Patient-reported outcomes and target effect sizes in pragmatic randomized trials in ClinicalTrials.gov: A cross-sectional analysis.
Vanderhout S., Fergusson DA., Cook JA., Taljaard M.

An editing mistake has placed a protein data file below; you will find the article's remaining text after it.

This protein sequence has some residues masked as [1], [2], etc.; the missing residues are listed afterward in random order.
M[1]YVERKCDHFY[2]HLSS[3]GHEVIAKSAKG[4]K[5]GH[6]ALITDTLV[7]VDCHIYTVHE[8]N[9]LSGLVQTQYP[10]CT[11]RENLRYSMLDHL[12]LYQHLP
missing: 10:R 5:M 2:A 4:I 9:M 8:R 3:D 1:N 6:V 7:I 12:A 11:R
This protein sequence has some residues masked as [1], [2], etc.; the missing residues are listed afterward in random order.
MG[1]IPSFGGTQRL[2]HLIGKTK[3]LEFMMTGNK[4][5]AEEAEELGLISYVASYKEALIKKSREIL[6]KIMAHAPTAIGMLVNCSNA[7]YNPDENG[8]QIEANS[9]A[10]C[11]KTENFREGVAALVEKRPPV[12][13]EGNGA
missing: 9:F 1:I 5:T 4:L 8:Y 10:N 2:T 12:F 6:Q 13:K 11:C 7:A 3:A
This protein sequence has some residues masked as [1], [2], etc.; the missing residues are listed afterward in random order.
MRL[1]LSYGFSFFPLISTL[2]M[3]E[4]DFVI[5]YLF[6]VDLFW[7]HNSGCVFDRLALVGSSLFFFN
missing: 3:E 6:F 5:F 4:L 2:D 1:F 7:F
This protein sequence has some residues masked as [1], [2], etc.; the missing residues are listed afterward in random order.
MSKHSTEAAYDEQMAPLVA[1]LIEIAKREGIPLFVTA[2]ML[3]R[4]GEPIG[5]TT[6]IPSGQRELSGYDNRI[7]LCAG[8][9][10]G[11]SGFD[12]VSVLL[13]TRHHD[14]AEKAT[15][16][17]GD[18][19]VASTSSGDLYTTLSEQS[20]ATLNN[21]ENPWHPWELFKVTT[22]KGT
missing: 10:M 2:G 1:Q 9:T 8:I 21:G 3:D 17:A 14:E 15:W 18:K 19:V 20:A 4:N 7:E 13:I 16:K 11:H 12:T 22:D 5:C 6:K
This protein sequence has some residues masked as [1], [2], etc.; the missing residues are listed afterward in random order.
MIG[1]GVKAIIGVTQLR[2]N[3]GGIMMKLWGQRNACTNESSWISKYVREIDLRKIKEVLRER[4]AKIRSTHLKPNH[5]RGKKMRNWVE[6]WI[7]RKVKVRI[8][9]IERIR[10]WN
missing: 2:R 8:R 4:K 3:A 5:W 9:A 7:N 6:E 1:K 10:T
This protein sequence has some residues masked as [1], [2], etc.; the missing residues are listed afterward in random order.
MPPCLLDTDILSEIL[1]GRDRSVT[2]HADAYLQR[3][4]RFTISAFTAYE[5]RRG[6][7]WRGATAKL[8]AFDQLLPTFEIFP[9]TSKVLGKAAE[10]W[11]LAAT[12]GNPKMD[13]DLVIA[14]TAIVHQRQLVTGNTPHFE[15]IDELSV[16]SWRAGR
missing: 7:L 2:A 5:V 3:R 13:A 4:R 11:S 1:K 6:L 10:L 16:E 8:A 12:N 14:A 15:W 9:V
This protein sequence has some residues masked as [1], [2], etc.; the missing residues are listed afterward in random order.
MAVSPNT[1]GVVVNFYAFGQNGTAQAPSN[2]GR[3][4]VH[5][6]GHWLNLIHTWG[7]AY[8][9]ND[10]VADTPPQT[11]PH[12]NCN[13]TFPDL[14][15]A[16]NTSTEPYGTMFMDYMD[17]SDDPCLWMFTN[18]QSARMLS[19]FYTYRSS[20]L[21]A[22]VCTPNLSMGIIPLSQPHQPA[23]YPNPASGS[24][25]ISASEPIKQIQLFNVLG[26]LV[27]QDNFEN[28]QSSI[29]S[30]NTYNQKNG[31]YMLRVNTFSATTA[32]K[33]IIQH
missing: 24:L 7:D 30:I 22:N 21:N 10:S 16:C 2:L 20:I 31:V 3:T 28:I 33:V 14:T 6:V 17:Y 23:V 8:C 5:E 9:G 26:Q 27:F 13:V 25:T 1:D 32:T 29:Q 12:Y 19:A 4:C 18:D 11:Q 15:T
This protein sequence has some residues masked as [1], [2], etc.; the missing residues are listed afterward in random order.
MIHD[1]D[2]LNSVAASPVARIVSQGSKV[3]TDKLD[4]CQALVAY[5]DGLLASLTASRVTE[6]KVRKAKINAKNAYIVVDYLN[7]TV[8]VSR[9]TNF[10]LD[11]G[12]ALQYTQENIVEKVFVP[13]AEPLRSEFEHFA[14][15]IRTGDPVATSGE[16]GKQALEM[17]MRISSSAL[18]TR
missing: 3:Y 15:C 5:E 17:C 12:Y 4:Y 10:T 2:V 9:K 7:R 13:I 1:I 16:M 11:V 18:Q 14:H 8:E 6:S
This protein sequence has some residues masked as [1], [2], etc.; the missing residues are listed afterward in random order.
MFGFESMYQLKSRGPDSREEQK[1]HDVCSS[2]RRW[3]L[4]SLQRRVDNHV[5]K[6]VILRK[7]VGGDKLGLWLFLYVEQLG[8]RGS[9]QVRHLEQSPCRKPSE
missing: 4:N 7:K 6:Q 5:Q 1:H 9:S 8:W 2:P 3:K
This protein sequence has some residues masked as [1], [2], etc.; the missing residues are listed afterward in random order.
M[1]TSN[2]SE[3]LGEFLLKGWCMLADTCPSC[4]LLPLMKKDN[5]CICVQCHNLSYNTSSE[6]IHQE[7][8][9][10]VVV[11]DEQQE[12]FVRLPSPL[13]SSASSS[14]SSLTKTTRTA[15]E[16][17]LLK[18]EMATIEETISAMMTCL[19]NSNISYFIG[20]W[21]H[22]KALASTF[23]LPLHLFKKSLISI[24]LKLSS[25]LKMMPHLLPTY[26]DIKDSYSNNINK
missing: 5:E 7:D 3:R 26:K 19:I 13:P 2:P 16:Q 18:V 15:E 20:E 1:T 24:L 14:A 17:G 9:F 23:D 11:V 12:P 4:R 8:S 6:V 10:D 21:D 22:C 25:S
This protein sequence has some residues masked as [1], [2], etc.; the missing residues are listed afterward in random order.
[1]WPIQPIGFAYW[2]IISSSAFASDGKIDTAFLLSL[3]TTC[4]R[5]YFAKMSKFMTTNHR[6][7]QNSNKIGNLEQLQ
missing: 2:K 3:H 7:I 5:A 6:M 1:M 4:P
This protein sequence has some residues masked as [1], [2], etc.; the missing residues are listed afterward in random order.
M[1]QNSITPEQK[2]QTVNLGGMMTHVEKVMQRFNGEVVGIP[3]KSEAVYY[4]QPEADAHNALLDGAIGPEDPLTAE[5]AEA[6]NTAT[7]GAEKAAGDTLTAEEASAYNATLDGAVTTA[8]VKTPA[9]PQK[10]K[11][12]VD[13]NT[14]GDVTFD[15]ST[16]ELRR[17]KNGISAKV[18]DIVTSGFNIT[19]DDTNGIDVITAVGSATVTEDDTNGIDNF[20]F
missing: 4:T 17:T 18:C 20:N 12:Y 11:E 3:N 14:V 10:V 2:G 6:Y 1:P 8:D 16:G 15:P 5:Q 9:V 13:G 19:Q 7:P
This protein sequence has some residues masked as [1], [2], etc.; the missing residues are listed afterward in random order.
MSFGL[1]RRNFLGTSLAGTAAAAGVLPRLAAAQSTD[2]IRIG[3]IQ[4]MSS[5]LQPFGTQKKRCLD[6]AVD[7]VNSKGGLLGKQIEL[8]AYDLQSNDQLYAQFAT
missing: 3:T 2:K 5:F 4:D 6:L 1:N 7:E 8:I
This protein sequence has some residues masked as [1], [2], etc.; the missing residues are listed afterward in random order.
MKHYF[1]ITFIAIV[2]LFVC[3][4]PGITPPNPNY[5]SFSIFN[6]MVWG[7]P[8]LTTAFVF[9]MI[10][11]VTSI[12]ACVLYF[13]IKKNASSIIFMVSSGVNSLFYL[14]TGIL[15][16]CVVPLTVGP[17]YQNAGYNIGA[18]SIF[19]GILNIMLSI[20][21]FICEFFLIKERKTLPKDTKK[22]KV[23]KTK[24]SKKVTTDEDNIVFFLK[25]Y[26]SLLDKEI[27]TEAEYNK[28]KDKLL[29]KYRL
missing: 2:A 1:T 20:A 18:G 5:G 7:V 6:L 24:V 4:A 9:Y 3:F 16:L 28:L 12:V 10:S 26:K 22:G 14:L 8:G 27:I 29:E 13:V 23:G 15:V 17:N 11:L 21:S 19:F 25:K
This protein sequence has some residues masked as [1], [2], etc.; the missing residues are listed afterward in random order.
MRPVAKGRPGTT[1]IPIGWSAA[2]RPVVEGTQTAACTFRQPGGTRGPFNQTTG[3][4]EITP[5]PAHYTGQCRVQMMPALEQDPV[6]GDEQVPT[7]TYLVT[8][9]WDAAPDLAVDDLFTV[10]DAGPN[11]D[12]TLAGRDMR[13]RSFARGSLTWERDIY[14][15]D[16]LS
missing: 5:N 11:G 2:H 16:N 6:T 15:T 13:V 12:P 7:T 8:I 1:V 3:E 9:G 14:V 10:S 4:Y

BACKGROUND: Use of patient-reported outcomes (PROs) and patient and public engagement are critical ingredients of pragmatic trials, which are intended to be patient centered. Engagement of patients and members of the public in selecting the primary trial outcome and determining the target difference can better ensure that the trial is designed to inform the decisions of those who ultimately stand to benefit. However, to the best of our knowledge, the use and reporting of PROs and patient and public engagement in pragmatic trials have not been described. The objectives of this study were to review a sample of pragmatic trials to describe (1) the prevalence of reporting patient and public engagement; (2) the prevalence and types of PROs used; (3) how its use varies across trial characteristics; and (4) how sample sizes and target differences are determined for trials with primary PROs. METHODS AND FINDINGS: This was a methodological review of primary reports of pragmatic trials. We used a published electronic search filter in MEDLINE to identify pragmatic trials, published in English between January 1, 2014 and April 3, 2019; we identified the subset that were registered in ClinicalTrials.gov and explicitly labeled as pragmatic. Trial descriptors were downloaded from ClinicalTrials.gov; information about PROs and sample size calculations were extracted from the manuscript. Chi-squared, Cochran-Armitage, and Wilcoxon rank sum tests were used to examine associations between trial characteristics and use of PROs. Among 4,337 identified primary trial reports, 1,988 were registered in CT.gov, of which 415 were explicitly labeled as pragmatic. Use of patient and public engagement was identified in 39 (9.4%). PROs were measured in 235 (56.6%): 144 (34.7%) used PROs as primary outcomes and 91 (21.9%) as only secondary outcomes. Primary PROs were symptoms (64; 44%), health behaviors (36; 25.0%), quality of life (17; 11.8%), functional status (16; 11.1%), and patient experience (10; 6.9%). Trial characteristics with lower prevalence of use of PROs included being conducted exclusively in children or adults over age 65 years, cluster randomization, recruitment in low- and middle-income countries, and primary purpose of prevention; trials conducted in Europe had the highest prevalence of PROs. For the 144 trials with a primary PRO, 117 (81.3%) reported a sample size calculation for that outcome; of these, 71 (60.7%) justified the choice of target difference, most commonly, using estimates from pilot studies (31; 26.5%), standardized effect sizes (20; 17.1%), or evidence reviews (16; 13.7%); patient or stakeholder opinions were used to justify the target difference in 8 (6.8%). Limitations of this study are the need for trials to be registered in ClinicalTrials.gov, which may have reduced generalizability, and extracting information only from the primary trial report. CONCLUSIONS: In this study, we observed that pragmatic trials rarely report patient and public engagement and do not commonly use PROs as primary outcomes. When provided, target differences are often not justified and rarely informed by patients and stakeholders. Research funders, scientific journals, and institutions should support trialists to incorporate patient engagement to fulfill the mandate of pragmatic trials to be patient centered.